Talking about strings in C++, what is the difference between the following statements:
strcpy (s1, s2)? Supposing that
s2 are (original version:
type ', as revised) type
In the second case (pointers), there are a number of caveats about making sure you have enough space allocated for the actual string - as opposed to the pointers. The triple dots indicate where there is some work to be done to ensure things are initialized.
At first your question asked about
It is very common in C/C++ to use a
To know when the string contained inside the array ends, a null terminated character is added to the end of the string.
Null terminated strings:
So above originally
The actual array of characters are stored at memory address
strcpy works on
The following actually copies the data into szBuffer.
strings in C++ usually refer to STL strings.
There are several things wrong with your question, I'll try and clarify.
If S1 and S2 are of type char, then they're not strings, they're single characters, not strings of characters.
For S1 & S2 to be strings, they'd need to be declared like, char* s1 = ; char* s2 = ;
char* S1; says that S1 is not a character, but instead will point to a location in memory, and it will interpret what ever is stored there as a character. In classic C strings are represented as a sequence of characters in memory (stored contiguously, one beside the other). The end of the string is marked by the last character, which must be Zero (hence C strings are also called Zero Terminated Strings).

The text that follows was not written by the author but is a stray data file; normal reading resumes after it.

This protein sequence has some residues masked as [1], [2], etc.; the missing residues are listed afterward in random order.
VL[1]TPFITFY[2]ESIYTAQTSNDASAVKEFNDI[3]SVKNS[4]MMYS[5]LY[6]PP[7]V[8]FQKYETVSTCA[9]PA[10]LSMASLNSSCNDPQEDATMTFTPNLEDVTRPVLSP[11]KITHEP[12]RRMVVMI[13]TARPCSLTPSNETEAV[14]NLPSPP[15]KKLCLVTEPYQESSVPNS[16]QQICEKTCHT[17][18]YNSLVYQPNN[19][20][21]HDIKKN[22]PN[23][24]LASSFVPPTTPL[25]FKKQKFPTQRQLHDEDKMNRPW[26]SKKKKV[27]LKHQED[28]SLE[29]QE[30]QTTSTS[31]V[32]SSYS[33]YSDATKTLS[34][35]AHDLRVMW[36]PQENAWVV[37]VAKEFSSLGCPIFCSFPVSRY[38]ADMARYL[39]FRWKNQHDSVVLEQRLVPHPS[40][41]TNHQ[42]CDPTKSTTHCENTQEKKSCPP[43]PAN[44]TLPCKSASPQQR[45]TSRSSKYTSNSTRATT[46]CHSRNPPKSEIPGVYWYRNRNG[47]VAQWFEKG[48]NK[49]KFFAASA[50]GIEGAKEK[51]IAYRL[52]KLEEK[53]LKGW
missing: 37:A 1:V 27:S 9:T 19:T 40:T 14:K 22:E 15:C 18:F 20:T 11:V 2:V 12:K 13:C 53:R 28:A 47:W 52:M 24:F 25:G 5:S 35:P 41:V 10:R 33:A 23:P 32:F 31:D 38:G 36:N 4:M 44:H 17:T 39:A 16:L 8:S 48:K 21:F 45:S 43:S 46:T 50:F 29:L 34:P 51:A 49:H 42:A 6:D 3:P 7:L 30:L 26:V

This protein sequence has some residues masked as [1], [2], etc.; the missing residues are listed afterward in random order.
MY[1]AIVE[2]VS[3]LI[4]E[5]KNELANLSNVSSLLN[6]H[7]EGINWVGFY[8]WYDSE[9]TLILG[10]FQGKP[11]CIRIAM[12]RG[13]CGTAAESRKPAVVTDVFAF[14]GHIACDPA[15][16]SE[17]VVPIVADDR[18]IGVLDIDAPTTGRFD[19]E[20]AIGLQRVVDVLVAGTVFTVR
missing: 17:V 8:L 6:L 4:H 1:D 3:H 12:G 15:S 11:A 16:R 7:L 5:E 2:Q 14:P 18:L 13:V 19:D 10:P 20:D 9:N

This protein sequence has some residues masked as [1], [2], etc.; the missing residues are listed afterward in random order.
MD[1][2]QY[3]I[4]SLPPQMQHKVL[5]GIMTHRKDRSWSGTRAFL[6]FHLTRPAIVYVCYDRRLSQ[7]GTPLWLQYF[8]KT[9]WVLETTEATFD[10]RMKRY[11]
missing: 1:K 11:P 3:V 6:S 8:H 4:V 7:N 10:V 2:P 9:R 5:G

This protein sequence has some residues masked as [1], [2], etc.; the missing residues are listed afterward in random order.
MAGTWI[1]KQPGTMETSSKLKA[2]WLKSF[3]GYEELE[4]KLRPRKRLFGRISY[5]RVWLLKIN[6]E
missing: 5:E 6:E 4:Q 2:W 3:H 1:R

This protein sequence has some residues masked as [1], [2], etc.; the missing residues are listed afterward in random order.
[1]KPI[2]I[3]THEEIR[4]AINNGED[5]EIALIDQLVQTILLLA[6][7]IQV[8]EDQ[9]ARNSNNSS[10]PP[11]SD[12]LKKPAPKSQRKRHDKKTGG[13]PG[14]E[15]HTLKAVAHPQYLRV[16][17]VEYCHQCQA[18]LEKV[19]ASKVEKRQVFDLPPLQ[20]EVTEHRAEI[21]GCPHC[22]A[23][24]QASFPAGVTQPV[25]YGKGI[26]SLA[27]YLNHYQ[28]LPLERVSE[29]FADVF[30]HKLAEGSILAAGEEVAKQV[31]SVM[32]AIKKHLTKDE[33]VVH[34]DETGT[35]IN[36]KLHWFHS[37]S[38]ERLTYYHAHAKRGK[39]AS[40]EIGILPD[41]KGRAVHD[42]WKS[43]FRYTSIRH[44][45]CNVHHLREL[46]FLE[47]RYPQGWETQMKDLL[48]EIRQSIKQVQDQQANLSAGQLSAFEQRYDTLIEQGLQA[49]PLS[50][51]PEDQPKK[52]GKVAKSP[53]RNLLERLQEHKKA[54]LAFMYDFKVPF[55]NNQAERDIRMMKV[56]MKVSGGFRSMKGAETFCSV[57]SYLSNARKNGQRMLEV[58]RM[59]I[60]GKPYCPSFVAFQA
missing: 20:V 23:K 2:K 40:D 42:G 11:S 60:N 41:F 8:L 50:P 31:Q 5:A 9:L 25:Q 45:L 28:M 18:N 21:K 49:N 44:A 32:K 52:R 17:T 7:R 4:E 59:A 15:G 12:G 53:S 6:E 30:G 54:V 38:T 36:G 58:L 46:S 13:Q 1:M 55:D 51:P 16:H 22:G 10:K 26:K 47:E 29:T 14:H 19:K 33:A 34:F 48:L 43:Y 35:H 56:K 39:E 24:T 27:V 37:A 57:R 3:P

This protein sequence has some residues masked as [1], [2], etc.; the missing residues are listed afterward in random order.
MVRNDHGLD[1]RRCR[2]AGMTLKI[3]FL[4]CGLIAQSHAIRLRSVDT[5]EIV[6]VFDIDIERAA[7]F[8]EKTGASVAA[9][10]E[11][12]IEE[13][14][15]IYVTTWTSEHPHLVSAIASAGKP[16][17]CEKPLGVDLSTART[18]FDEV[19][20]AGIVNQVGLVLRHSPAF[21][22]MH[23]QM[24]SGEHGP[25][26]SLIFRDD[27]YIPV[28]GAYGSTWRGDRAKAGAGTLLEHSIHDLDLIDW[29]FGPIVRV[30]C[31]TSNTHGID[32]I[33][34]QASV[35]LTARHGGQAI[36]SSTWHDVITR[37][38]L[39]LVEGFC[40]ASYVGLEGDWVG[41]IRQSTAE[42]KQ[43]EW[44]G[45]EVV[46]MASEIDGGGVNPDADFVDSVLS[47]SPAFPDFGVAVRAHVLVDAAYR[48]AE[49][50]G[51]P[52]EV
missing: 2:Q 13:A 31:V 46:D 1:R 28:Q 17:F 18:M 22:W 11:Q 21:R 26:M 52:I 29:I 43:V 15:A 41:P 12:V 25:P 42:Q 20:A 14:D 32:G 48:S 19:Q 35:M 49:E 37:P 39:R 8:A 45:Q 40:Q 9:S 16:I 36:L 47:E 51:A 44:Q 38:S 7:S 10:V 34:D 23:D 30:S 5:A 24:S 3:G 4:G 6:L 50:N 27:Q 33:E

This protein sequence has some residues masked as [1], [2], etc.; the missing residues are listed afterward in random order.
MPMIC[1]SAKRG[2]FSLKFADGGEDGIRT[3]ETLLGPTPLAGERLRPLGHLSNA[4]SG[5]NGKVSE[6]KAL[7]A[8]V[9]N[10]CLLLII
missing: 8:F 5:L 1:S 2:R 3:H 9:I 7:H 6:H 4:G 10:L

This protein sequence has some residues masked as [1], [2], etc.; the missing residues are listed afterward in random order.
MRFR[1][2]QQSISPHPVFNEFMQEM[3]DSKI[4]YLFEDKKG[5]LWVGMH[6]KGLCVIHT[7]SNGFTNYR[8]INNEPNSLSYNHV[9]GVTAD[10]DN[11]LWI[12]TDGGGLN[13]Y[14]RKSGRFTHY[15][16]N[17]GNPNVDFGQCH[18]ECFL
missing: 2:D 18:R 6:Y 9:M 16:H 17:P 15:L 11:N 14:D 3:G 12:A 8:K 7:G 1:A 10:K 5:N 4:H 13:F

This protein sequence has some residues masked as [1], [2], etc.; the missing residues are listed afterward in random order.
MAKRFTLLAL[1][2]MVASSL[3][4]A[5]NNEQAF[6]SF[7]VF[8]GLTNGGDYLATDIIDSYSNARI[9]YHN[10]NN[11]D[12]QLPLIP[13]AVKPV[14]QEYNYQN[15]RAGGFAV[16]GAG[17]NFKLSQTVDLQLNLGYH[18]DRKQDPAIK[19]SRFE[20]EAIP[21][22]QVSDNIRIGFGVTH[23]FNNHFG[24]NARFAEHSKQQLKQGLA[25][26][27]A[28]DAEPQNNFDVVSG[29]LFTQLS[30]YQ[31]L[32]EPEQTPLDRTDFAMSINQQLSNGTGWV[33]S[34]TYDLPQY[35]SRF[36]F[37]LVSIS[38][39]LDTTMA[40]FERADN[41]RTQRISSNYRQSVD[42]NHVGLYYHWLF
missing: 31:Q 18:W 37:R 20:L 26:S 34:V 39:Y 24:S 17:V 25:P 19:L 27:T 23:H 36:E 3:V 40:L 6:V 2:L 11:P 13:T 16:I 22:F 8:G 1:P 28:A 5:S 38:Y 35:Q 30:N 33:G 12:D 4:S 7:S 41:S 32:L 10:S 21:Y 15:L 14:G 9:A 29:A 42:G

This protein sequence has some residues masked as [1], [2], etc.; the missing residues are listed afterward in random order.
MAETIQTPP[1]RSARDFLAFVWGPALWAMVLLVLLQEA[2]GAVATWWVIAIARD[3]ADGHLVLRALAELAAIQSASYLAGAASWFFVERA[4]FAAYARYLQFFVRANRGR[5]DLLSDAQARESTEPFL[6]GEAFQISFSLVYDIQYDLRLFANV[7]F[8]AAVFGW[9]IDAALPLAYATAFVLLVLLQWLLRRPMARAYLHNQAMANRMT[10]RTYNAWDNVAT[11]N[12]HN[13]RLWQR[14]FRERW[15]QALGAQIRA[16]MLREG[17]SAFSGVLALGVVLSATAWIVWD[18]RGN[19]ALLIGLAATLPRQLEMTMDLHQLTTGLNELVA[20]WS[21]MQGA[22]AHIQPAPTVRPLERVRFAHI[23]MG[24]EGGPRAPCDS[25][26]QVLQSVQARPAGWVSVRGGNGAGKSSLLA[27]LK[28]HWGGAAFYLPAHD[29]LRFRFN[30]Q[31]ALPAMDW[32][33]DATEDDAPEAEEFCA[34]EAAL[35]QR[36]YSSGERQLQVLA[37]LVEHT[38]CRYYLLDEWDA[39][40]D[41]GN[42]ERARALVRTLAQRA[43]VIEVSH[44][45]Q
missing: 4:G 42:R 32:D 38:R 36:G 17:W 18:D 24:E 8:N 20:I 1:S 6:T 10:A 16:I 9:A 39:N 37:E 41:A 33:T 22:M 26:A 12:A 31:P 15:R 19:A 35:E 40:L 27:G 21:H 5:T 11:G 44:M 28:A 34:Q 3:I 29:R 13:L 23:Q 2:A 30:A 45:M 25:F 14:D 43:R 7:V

This idiom for defining strings can also be done in C++, but C++ has a specific string type declared in the Standard Template Library.
So, for the second part of your question, whats the difference between strcpy(S1, S2), and S1 = S2.
Firstly, for this question to make sense S1 and S2 must be character points (as shown in the first point). The difference is strcpy copies the string from one memory location to another (it literally moves through each character and copies it to the other memory location) while "S1 = S2", simply gets S1 to point to the same memory location that S2 points to e.g. Sample strcpy function, NB this code may not compile
"S1 = S2" is dangerous because if you then add some characters to the string at S2, you will see those changes in S1, because they are both pointing at the same string.
NB strcpy expects there to be enough memory allocated at S1 to hold the contents of S2 PLUS an extra character for the Zero Terminator.
Hope this helps, if you need clarification on anything, just post a comment.
if s1 and s2 are of type char*, then
now, if char s1 = "Hello";
I assume you mean "
The difference is that
Let's look at the following code:
In this case
The first call to
As you can see it depends on the distinct use. Copying the pointer is much faster than copying the contents but it needs clear definition of who is in change of the memory and a proper definition of the lifetime of the memory.
Since this question is tagged with c++, I will give the additional advice:
By default use
I simply want to expand on Jonathan Leffler's answer slightly.
When you do
When you use strcpy, the following is true: